Made in South Korea, standard two humbucker v/v t/t setup, bridge is similar to a Gibson's, manufacturer unknown, same with the tuners and tailpiece. All solid and dependable, though.
Well, this guitar belonged to Hawaiian recording artist Sonny Kamahele before me, and someone had done some creative wiring. I thought the masking tape vs. electrical tape was a nice touch. I rewired it, replaced pickups, switch and pots. Tuners were fine, solid and worked easily. Fretwork was decent but I did level and dress them. It plays incredibly well at any point on the neck, not just for an off-brand knockoff but for a guitar, period. It's got a fat neck and really comfy fretboard. I was recording some solos with it last night and had a hard time putting it down. You can tell it's hand-made, the genuine mother-of-pearl inlays are definitely not standard, even two side by side are not exactly the same, almost nothing on the guitar seems to be standardized but the hardware. But it's fun, it looks nice and with a set of flatwound .012s on it, it's a total babe. Acoustically it sounds rich and nice. At one time I had this, an Epi Joe Pass Emperor and a '71 Gibson ES-335TD, it sounds much closer to the 335 and made the Emperor sound like one of those plastic Roy Rogers guitars. The Epi's gone now. It's not really meant to be played distorted and I don't think it sounds very good that way at all, but clean, I love the thing.
I only record these days so all my electrics go through either of these chains:
1. Mu-Tron vol/wah/preamp into either A. Tech 21 California, B. Marshall Bluesbreaker or C. Boss Fender DeLuxe pedals, then to a VHT Special 5 amp with a Sennheiser e906 mic on it, then to a Yamaha MG-16 board, from there to a MOTU 4PRE interface and into a hot-rod PC I built for my studio. If not through there, then through a Digitech Brian May pedal into the board. I have a collection of guitars so I have the luxury of using the guitar that fits the mood, but for jazz and blues done clean this is quite a good choice. The neck pickup, bridge pickup or both (generally a sound I'm not crazy about) sound great to me, and that's not true of all of my guitars.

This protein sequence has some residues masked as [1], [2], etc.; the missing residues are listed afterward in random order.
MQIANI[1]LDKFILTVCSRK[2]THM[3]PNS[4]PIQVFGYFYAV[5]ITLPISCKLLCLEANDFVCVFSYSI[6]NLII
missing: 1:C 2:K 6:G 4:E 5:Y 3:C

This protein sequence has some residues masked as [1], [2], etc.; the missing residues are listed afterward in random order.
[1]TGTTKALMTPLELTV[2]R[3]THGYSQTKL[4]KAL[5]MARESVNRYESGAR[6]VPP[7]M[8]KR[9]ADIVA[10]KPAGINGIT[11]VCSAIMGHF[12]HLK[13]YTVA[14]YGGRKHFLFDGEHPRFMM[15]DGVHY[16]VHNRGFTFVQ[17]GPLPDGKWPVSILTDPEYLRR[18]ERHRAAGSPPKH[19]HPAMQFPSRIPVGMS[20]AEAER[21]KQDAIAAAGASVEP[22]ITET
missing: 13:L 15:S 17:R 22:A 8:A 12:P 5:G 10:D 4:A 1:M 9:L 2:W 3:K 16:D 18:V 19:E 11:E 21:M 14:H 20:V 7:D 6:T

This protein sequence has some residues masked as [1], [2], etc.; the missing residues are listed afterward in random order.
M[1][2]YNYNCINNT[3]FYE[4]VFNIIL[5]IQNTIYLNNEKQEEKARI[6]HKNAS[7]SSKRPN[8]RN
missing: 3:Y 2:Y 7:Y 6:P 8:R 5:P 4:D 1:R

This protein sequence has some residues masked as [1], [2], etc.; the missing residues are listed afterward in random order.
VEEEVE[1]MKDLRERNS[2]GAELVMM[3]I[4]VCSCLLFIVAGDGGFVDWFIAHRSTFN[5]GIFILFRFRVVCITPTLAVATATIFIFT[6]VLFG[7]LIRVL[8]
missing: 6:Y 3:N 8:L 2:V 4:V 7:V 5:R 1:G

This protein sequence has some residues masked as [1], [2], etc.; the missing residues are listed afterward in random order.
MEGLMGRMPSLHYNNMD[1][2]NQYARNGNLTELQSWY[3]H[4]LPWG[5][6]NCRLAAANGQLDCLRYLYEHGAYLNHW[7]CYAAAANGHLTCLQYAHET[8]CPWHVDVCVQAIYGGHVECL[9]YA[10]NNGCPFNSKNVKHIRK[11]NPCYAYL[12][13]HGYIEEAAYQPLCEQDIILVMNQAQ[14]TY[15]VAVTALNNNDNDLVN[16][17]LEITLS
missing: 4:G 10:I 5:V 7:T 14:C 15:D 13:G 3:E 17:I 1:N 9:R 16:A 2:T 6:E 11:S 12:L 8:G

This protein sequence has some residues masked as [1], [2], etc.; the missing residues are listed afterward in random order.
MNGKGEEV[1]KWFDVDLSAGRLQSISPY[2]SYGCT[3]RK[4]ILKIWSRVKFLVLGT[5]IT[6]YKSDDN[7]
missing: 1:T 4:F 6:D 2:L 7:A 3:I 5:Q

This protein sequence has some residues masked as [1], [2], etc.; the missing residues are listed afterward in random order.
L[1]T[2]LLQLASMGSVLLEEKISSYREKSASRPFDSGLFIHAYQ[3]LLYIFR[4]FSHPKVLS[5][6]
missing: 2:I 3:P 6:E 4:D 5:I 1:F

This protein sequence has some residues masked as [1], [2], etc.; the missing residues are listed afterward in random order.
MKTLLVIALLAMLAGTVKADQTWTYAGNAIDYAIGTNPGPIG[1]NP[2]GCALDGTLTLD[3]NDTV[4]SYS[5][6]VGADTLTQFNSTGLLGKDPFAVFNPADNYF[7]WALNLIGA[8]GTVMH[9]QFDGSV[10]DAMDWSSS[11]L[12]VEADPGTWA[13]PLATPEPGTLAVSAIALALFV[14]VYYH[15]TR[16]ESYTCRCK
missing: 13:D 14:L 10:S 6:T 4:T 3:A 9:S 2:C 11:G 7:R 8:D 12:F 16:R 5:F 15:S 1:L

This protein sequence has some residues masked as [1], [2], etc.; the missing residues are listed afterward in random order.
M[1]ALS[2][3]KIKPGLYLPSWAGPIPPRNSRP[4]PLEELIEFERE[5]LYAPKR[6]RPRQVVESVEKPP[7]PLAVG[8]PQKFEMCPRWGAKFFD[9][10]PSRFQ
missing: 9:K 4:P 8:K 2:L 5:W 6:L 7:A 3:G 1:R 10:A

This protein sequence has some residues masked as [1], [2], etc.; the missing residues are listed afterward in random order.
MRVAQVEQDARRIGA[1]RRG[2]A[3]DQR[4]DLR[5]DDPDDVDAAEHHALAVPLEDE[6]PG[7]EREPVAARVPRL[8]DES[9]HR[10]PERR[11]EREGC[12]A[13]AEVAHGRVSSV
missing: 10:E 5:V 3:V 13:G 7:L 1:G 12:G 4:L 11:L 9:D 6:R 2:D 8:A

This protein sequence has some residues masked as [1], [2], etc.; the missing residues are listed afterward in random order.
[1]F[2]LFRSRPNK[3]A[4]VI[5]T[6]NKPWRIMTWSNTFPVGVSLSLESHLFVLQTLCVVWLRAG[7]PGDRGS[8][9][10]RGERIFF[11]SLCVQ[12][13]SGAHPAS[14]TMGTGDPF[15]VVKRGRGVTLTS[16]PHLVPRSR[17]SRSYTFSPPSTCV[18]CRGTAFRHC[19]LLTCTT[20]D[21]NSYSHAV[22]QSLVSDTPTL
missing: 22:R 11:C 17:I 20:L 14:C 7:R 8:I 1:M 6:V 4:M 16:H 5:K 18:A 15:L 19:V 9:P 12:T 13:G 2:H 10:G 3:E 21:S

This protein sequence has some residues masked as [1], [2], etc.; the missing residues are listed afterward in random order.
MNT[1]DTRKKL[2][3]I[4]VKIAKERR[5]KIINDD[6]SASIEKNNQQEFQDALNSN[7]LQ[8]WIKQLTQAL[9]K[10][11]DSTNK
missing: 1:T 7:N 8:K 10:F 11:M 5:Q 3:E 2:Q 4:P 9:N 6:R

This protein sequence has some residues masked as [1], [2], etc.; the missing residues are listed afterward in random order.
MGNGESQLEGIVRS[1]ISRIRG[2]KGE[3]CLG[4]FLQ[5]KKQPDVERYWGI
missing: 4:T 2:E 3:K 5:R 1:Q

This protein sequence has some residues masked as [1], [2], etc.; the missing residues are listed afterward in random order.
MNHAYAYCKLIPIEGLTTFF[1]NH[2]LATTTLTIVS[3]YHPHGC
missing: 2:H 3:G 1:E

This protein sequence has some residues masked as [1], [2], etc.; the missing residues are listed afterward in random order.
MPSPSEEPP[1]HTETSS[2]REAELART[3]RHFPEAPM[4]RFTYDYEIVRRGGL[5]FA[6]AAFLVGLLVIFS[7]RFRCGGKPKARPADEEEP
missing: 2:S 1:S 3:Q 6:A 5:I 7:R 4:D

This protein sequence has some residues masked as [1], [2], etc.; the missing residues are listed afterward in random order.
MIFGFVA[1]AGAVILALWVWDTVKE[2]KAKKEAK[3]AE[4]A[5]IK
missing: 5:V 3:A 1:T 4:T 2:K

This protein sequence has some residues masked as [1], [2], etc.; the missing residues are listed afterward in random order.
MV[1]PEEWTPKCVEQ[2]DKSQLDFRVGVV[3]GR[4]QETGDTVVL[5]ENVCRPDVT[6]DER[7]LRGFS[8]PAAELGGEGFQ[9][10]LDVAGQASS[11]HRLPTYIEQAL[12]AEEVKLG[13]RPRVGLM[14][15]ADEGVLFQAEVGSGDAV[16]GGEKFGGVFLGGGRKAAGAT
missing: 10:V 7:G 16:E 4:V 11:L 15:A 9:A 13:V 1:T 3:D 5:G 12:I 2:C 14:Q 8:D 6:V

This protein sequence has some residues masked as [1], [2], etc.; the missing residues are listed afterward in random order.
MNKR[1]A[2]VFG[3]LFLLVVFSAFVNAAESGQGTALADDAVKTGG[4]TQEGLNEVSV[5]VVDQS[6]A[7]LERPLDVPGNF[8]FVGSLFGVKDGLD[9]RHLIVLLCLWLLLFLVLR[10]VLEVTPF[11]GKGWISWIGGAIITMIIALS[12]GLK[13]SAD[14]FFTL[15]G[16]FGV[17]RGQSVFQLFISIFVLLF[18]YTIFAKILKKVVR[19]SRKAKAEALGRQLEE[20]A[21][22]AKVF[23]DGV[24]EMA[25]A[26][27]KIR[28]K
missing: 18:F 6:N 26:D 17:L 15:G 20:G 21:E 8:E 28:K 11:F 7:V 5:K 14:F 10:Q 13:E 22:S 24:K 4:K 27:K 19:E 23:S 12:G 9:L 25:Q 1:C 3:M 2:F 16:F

What I like most about it is that people automatically assume it's a piece of crap because they haven't heard of the brand and it's obviously a Gibson knock-off, and a lot of those are pretty putrid. But it holds its own as a guitar, as a musical instrument. It is solid. Everything is holding up exceedingly well on it, no binding issues, inlay issues, fretboard or fret issues, no problems or cracking in the top and back. It plays as easy and smooth as any guitar I've ever played, no excessive buzzing or anything. Whoever built it over there did it with love for working in his craft. Its little cosmetic eccentricities are nothing, it feels and resonates like a very good quality instrument. And it belonged to someone who used it lovingly for years, Sonny Kamahele, who did movies, TV shows and played live until he was 82. His last set list was still taped to the upper bout when I got it, I saved that. This is an older one, I'm guessing from sometime in the '70s, the wood has aged and mellowed. It's a really good guitar.
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